Arthur C. Clarke famously wrote that “any sufficiently advanced technology is indistinguishable from magic.” Another characteristic of advanced technologies is that they often contain intellectual property (IP) that may be covered by patents.
When such a technology becomes standardized, though, implementers need to feel comfortable that they have access to the technology on a non discriminatory basis. This is typically dealt with in one of three ways: either the technology owner agrees to license necessary patents on a RAND basis, the technology owner’s agreement to license necessary patents on a RANDz basis or the technology owner agrees not to assert necessary patents. The reason international standards exist is to enable and facilitate interoperability between multiple implementations, and it would surely limit adoption if implementers had to worry about whether they could obtain access to IP that was necessary to implement the standards.
Some examples of companies’ agreements not to assert necessary patents are IBM’s Interoperability Specifications Pledge, Sun’s OpenDocument Patent Statement, and Microsoft’s Open Specification Promise (OSP).
In the case of the OSP, we’ve published a list of covered specifications, and we’ve made a public commitment that we will not assert patents that we own (if any) which are needed to implement those specifications. The list include ISO/IEC standards such as ISO/IEC 29500, standards from consortia such as Ecma and OASIS, and also documentation that Microsoft has published for various protocols and formats that we use in our products. The list of covered specifications is constantly growing, and includes not only the Open XML spec itself (both ECMA-376 and ISO/IEC 29500), but also many closely related technologies including the Office binary formats, the Office 2010 extensions, and the published implementer notes.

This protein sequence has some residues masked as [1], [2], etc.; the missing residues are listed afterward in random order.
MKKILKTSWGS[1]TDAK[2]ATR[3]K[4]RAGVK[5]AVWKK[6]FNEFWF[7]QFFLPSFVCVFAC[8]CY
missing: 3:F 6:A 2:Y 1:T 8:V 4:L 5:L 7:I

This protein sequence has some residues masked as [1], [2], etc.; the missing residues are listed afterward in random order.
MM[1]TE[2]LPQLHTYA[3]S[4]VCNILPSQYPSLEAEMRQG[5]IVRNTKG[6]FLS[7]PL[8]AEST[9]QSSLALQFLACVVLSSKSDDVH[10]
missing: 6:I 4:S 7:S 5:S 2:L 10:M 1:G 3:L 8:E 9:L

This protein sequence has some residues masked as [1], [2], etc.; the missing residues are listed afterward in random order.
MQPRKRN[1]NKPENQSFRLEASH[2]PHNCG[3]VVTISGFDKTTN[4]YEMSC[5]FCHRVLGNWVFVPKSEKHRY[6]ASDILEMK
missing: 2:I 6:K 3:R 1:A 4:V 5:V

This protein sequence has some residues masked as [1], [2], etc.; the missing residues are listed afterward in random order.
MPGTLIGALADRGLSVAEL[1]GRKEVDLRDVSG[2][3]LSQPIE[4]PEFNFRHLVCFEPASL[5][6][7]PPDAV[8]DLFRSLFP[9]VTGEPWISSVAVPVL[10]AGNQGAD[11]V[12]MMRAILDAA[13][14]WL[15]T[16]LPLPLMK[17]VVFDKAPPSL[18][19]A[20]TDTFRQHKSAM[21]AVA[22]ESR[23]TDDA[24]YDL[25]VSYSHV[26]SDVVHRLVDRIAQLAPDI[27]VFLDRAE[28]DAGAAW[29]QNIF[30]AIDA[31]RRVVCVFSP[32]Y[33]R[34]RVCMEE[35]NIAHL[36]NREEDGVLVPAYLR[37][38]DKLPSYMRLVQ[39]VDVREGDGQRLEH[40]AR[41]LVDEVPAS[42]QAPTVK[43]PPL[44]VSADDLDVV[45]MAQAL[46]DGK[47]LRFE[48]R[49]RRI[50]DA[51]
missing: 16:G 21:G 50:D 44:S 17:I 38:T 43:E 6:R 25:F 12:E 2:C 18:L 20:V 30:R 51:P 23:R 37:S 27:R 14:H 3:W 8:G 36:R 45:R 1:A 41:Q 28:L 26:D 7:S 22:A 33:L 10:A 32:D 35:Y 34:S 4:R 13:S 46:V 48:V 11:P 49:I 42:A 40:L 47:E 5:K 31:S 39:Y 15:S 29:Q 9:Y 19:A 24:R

It’s important to emphasize that the protection of the OSP applies to implementers regardless of whether they perform any other action. You don’t need to file a request, provide notice, sign an agreement, or do anything else. You can simply get to work implementing any of the covered specifications, and know that you have free global use of any Microsoft patent necessary to implement those specifications. You also don’t need to consider the details of any specific patents, because the OSP’s protection applies to patents which Microsoft currently owns, patents that may be issued to Microsoft in the future, and patents that Microsoft may acquire in the future.
I’ve summarized the OSP here because I’ve been asked a few questions about it lately, and I thought it would be good to provide a simple explanation in layman’s terms of what the OSP is all about and how it works. That said, I should add the obvious caveat that I am not a lawyer. So if you’re looking to dig into the details of how IP issues are addressed in standards development, I’m no expert. But that’s the point, really: you don’t need to be a legal expert, or do any kind of legal analysis, to know that you can freely implement Open XML (and many other standards) without worrying about whether a particular Microsoft patent applies or not.